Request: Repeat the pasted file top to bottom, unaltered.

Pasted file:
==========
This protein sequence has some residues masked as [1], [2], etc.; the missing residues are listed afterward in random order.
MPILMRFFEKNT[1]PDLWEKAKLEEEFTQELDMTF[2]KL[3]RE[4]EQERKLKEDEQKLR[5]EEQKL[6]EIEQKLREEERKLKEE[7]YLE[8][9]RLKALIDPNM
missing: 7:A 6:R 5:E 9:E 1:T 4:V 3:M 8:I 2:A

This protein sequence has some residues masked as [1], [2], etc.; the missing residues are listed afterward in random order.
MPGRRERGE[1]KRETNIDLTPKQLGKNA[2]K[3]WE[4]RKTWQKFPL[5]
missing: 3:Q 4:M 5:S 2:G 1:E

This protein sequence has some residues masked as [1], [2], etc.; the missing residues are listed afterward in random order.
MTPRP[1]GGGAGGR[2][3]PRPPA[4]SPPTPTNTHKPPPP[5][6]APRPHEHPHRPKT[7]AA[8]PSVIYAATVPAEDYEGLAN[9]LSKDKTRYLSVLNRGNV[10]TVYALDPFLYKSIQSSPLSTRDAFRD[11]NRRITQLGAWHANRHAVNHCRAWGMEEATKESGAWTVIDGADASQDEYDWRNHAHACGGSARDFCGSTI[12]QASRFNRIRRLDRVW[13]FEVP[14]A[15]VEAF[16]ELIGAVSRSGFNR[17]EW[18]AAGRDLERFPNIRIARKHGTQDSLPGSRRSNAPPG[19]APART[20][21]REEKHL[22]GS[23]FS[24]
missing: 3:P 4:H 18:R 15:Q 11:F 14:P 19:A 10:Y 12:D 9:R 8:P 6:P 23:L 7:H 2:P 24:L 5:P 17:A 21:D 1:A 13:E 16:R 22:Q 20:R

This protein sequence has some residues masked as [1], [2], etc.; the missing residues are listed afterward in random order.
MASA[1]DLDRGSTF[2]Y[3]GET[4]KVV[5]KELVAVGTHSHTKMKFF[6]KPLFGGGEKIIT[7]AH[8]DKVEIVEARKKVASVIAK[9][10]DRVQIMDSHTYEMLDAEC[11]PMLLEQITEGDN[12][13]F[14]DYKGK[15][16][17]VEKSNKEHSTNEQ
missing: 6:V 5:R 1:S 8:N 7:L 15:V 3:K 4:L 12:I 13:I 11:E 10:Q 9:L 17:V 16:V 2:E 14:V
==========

This protein sequence has some residues masked as [1], [2], etc.; the missing residues are listed afterward in random order.
MPILMRFFEKNT[1]PDLWEKAKLEEEFTQELDMTF[2]KL[3]RE[4]EQERKLKEDEQKLR[5]EEQKL[6]EIEQKLREEERKLKEE[7]YLE[8][9]RLKALIDPNM
missing: 7:A 6:R 5:E 9:E 1:T 4:V 3:M 8:I 2:A

This protein sequence has some residues masked as [1], [2], etc.; the missing residues are listed afterward in random order.
MPGRRERGE[1]KRETNIDLTPKQLGKNA[2]K[3]WE[4]RKTWQKFPL[5]
missing: 3:Q 4:M 5:S 2:G 1:E

This protein sequence has some residues masked as [1], [2], etc.; the missing residues are listed afterward in random order.
MTPRP[1]GGGAGGR[2][3]PRPPA[4]SPPTPTNTHKPPPP[5][6]APRPHEHPHRPKT[7]AA[8]PSVIYAATVPAEDYEGLAN[9]LSKDKTRYLSVLNRGNV[10]TVYALDPFLYKSIQSSPLSTRDAFRD[11]NRRITQLGAWHANRHAVNHCRAWGMEEATKESGAWTVIDGADASQDEYDWRNHAHACGGSARDFCGSTI[12]QASRFNRIRRLDRVW[13]FEVP[14]A[15]VEAF[16]ELIGAVSRSGFNR[17]EW[18]AAGRDLERFPNIRIARKHGTQDSLPGSRRSNAPPG[19]APART[20][21]REEKHL[22]GS[23]FS[24]
missing: 3:P 4:H 18:R 15:Q 11:F 14:P 19:A 10:Y 12:D 9:R 8:P 6:P 23:L 7:H 2:P 24:L 5:P 17:A 21:D 1:A 13:E 16:R 22:Q 20:R

This protein sequence has some residues masked as [1], [2], etc.; the missing residues are listed afterward in random order.
MASA[1]DLDRGSTF[2]Y[3]GET[4]KVV[5]KELVAVGTHSHTKMKFF[6]KPLFGGGEKIIT[7]AH[8]DKVEIVEARKKVASVIAK[9][10]DRVQIMDSHTYEMLDAEC[11]PMLLEQITEGDN[12][13]F[14]DYKGK[15][16][17]VEKSNKEHSTNEQ
missing: 6:V 5:R 1:S 8:N 7:L 15:V 3:K 4:L 12:I 13:I 11:E 10:Q 9:L 17:V 16:V 2:E 14:V